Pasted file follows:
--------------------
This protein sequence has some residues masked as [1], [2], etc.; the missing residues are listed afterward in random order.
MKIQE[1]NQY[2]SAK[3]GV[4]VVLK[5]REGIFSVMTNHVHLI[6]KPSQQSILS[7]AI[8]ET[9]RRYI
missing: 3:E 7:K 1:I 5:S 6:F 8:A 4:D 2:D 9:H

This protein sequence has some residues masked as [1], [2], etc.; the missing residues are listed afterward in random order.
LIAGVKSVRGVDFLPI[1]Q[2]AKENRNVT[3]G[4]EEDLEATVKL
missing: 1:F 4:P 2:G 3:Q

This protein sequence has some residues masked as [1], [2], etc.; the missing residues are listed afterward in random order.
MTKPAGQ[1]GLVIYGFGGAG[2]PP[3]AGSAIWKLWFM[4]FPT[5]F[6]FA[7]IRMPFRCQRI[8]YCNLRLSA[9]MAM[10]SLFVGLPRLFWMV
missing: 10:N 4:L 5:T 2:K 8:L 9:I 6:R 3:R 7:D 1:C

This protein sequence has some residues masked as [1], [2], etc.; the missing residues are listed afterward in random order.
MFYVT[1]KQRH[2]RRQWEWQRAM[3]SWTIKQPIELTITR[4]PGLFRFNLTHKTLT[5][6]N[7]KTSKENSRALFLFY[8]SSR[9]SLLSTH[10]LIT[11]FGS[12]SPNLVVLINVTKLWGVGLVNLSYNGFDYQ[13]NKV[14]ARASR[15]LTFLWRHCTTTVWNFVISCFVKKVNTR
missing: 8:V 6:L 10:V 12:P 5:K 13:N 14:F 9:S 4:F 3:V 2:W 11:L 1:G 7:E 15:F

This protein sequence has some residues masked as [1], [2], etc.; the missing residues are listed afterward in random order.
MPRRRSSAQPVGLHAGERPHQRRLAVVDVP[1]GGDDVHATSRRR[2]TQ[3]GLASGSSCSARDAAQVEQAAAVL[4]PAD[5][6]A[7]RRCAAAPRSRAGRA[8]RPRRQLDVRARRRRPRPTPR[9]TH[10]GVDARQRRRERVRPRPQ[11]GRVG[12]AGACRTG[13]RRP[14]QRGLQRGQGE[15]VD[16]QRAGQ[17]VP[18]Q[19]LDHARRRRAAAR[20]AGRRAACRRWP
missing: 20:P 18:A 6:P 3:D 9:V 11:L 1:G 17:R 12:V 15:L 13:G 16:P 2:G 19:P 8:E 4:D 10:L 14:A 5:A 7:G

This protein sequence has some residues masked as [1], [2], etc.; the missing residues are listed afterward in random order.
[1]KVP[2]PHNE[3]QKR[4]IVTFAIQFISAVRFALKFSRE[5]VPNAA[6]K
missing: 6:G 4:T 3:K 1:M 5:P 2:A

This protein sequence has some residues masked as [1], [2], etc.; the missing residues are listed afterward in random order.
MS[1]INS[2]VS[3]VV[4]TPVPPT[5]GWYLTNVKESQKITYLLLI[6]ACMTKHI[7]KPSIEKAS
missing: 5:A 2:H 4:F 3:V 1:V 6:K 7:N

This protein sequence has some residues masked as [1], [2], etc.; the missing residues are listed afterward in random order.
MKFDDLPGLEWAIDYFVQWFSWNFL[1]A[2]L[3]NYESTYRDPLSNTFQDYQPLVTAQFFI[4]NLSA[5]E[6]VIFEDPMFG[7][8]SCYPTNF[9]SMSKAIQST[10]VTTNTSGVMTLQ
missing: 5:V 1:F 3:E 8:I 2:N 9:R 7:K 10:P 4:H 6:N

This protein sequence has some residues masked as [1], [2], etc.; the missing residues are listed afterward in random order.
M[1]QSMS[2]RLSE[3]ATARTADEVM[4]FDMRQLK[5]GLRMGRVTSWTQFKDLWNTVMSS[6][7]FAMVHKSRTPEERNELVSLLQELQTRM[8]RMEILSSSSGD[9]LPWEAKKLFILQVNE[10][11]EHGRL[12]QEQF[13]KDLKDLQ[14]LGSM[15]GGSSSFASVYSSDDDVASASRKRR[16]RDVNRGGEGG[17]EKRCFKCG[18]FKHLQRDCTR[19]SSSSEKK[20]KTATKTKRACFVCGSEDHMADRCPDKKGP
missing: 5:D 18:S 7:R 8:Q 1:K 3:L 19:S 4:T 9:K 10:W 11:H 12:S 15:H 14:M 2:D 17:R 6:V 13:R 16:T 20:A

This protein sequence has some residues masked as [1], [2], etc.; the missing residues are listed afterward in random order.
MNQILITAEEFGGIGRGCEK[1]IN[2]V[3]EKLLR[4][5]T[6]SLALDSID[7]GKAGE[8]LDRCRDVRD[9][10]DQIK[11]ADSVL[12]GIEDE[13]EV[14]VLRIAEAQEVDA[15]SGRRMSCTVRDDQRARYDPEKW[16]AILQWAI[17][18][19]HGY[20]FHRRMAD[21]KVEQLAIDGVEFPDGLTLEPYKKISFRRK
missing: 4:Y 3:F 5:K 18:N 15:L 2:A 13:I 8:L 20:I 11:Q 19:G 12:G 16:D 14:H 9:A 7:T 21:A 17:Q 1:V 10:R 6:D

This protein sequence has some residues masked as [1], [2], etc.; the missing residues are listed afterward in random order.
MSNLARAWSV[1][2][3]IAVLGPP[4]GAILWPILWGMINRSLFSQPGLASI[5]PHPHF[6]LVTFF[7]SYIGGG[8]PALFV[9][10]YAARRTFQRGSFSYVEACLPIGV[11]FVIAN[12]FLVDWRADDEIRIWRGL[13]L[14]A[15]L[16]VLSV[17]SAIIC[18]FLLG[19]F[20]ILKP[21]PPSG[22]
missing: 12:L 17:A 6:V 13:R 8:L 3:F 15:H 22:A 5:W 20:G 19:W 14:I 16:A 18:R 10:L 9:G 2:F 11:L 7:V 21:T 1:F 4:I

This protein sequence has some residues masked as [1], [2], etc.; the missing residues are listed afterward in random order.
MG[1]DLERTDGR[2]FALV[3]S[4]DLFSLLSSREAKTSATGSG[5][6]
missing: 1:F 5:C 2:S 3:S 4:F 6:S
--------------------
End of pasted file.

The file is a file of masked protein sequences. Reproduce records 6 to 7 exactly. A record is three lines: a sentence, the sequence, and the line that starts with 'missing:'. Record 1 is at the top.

This protein sequence has some residues masked as [1], [2], etc.; the missing residues are listed afterward in random order.
[1]KVP[2]PHNE[3]QKR[4]IVTFAIQFISAVRFALKFSRE[5]VPNAA[6]K
missing: 6:G 4:T 3:K 1:M 5:P 2:A

This protein sequence has some residues masked as [1], [2], etc.; the missing residues are listed afterward in random order.
MS[1]INS[2]VS[3]VV[4]TPVPPT[5]GWYLTNVKESQKITYLLLI[6]ACMTKHI[7]KPSIEKAS
missing: 5:A 2:H 4:F 3:V 1:V 6:K 7:N